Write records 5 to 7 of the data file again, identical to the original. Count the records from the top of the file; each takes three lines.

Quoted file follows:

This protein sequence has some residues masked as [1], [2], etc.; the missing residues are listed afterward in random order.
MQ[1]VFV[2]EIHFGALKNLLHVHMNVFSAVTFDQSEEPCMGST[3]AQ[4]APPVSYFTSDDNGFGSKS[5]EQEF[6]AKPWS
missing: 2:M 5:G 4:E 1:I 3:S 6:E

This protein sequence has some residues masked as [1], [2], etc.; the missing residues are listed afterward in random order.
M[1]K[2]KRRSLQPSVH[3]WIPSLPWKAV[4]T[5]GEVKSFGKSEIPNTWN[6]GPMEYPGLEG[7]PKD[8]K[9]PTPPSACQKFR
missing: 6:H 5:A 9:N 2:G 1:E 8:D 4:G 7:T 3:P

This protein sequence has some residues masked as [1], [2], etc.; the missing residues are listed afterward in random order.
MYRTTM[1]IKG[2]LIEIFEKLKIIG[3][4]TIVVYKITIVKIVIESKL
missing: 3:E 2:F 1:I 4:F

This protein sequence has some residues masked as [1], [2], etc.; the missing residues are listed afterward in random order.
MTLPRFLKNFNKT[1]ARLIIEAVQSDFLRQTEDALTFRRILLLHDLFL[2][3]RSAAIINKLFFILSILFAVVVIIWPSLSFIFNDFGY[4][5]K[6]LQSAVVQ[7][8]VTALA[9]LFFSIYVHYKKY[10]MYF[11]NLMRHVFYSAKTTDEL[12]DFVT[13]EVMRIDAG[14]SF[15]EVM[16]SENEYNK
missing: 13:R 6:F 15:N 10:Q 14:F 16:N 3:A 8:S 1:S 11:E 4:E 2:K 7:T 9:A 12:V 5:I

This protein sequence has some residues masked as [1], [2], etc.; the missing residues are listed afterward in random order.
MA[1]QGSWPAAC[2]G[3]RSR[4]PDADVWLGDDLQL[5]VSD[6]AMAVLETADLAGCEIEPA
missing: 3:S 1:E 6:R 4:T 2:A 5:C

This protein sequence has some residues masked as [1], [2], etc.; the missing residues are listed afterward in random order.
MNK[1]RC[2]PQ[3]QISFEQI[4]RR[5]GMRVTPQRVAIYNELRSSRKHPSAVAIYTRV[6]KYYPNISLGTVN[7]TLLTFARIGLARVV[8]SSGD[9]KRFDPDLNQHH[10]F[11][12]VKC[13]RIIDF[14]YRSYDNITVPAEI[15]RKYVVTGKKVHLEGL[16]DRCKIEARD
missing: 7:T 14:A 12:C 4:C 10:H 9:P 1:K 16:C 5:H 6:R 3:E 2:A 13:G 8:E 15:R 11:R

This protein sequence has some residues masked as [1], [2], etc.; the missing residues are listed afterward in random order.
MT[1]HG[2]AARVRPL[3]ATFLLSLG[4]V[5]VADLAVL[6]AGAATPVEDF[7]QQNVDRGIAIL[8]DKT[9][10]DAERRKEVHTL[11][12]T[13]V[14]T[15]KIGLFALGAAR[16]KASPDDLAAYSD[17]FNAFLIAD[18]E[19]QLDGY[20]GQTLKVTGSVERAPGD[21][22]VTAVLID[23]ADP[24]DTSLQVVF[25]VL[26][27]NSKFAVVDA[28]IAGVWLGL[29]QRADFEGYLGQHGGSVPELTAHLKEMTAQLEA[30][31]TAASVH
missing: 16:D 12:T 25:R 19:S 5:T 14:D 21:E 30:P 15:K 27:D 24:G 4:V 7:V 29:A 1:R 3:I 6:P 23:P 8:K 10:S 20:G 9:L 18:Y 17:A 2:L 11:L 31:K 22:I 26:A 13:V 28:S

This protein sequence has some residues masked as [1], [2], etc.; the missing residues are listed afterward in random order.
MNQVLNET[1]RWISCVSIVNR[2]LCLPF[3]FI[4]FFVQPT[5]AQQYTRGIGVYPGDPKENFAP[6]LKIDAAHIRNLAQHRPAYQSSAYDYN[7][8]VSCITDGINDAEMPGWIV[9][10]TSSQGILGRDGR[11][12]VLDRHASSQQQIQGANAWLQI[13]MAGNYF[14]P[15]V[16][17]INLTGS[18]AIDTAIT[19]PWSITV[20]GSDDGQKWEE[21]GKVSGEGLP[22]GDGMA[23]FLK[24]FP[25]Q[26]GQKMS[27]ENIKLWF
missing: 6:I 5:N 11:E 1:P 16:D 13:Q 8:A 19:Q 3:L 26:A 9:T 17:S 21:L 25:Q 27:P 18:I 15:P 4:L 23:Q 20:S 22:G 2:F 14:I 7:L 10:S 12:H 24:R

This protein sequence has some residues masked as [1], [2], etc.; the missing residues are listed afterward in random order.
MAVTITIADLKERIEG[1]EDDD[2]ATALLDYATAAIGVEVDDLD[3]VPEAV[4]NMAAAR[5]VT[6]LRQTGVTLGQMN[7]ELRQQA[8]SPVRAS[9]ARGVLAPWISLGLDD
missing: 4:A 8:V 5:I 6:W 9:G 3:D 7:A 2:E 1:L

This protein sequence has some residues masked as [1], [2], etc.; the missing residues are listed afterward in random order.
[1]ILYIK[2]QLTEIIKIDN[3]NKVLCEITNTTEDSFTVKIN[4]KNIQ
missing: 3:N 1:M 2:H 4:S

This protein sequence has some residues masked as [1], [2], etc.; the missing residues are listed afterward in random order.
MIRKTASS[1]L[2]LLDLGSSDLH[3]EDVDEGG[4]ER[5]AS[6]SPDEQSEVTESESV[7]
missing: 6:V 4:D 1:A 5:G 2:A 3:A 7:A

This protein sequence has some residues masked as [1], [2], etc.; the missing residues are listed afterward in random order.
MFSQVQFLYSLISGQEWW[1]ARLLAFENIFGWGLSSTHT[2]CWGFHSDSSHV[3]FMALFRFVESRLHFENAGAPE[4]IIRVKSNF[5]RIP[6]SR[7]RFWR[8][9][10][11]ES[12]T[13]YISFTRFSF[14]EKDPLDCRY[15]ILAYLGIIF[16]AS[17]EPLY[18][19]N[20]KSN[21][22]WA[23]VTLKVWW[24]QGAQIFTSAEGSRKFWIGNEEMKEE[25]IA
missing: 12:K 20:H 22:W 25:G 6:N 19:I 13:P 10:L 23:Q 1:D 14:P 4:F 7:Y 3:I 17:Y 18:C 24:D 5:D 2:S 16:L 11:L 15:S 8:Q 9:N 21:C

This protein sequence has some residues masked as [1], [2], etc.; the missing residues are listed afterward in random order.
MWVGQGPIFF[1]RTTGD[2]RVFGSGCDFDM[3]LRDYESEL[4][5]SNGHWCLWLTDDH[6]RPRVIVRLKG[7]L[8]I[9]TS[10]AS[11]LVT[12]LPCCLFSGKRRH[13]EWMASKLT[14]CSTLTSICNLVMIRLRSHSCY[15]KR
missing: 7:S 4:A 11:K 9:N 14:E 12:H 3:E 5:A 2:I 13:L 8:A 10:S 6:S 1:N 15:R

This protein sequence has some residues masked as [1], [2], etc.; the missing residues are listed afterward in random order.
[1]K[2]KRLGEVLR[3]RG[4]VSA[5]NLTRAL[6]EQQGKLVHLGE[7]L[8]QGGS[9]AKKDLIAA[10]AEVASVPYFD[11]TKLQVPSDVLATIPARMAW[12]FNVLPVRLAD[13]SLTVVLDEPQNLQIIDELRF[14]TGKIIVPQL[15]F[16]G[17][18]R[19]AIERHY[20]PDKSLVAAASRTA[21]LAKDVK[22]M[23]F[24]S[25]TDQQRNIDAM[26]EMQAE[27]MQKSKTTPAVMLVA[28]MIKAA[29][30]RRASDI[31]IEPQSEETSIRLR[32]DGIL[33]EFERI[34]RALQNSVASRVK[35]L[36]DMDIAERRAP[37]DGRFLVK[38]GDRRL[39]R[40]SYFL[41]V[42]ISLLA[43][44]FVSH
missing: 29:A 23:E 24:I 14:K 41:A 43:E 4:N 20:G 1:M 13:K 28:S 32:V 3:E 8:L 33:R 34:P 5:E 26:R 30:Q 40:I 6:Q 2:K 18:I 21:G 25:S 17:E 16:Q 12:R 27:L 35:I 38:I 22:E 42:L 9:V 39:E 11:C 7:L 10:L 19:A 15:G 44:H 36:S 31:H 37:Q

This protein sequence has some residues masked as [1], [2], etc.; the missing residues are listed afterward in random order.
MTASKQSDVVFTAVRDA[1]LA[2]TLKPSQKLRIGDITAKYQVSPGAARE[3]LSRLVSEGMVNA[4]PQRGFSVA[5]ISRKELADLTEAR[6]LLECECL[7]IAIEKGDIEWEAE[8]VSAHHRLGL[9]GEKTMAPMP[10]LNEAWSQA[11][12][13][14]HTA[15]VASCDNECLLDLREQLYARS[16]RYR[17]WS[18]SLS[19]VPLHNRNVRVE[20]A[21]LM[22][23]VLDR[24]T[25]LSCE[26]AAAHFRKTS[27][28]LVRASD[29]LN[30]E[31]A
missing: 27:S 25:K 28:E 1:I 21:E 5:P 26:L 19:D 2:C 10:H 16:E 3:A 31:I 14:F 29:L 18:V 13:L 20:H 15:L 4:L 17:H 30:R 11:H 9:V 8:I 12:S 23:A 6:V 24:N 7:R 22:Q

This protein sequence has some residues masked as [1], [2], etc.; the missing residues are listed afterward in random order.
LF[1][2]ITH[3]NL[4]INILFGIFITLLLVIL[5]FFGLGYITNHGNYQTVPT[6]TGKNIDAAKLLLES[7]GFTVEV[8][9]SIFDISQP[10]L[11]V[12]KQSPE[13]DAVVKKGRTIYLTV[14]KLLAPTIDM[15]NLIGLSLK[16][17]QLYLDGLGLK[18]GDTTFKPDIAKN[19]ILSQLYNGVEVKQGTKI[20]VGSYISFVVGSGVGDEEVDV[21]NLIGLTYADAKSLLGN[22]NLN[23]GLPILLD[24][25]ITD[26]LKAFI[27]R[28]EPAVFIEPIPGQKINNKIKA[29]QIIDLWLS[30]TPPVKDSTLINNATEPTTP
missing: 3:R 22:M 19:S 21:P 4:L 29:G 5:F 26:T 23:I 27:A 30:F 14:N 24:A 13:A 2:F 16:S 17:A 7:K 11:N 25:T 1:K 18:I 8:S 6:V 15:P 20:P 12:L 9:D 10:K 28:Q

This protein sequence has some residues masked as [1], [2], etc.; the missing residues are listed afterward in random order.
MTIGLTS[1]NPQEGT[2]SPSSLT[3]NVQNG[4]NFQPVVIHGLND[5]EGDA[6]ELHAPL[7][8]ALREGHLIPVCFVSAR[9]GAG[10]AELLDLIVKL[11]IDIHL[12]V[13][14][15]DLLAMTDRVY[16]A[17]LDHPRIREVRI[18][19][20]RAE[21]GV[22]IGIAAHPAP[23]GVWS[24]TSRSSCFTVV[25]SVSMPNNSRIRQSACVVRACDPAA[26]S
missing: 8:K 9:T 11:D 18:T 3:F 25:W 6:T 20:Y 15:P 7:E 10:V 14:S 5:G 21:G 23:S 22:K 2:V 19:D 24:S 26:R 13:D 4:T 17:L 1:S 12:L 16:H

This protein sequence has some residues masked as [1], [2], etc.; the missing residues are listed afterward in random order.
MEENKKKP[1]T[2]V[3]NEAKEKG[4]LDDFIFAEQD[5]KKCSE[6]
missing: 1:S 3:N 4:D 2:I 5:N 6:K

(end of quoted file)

This protein sequence has some residues masked as [1], [2], etc.; the missing residues are listed afterward in random order.
MA[1]QGSWPAAC[2]G[3]RSR[4]PDADVWLGDDLQL[5]VSD[6]AMAVLETADLAGCEIEPA
missing: 3:S 1:E 6:R 4:T 2:A 5:C

This protein sequence has some residues masked as [1], [2], etc.; the missing residues are listed afterward in random order.
MNK[1]RC[2]PQ[3]QISFEQI[4]RR[5]GMRVTPQRVAIYNELRSSRKHPSAVAIYTRV[6]KYYPNISLGTVN[7]TLLTFARIGLARVV[8]SSGD[9]KRFDPDLNQHH[10]F[11][12]VKC[13]RIIDF[14]YRSYDNITVPAEI[15]RKYVVTGKKVHLEGL[16]DRCKIEARD
missing: 7:T 14:A 12:C 4:C 10:H 9:P 1:K 16:C 5:H 6:R 3:E 2:A 13:G 8:E 15:R 11:R

This protein sequence has some residues masked as [1], [2], etc.; the missing residues are listed afterward in random order.
MT[1]HG[2]AARVRPL[3]ATFLLSLG[4]V[5]VADLAVL[6]AGAATPVEDF[7]QQNVDRGIAIL[8]DKT[9][10]DAERRKEVHTL[11][12]T[13]V[14]T[15]KIGLFALGAAR[16]KASPDDLAAYSD[17]FNAFLIAD[18]E[19]QLDGY[20]GQTLKVTGSVERAPGD[21][22]VTAVLID[23]ADP[24]DTSLQVVF[25]VL[26][27]NSKFAVVDA[28]IAGVWLGL[29]QRADFEGYLGQHGGSVPELTAHLKEMTAQLEA[30][31]TAASVH
missing: 16:D 12:T 25:R 19:S 5:T 14:D 21:E 30:P 15:K 27:D 24:G 4:V 7:V 29:A 1:R 3:I 6:P 23:P 8:K 10:S 20:G 9:L 18:Y 17:A 2:L 11:L 31:K 22:I 26:A 13:V 28:S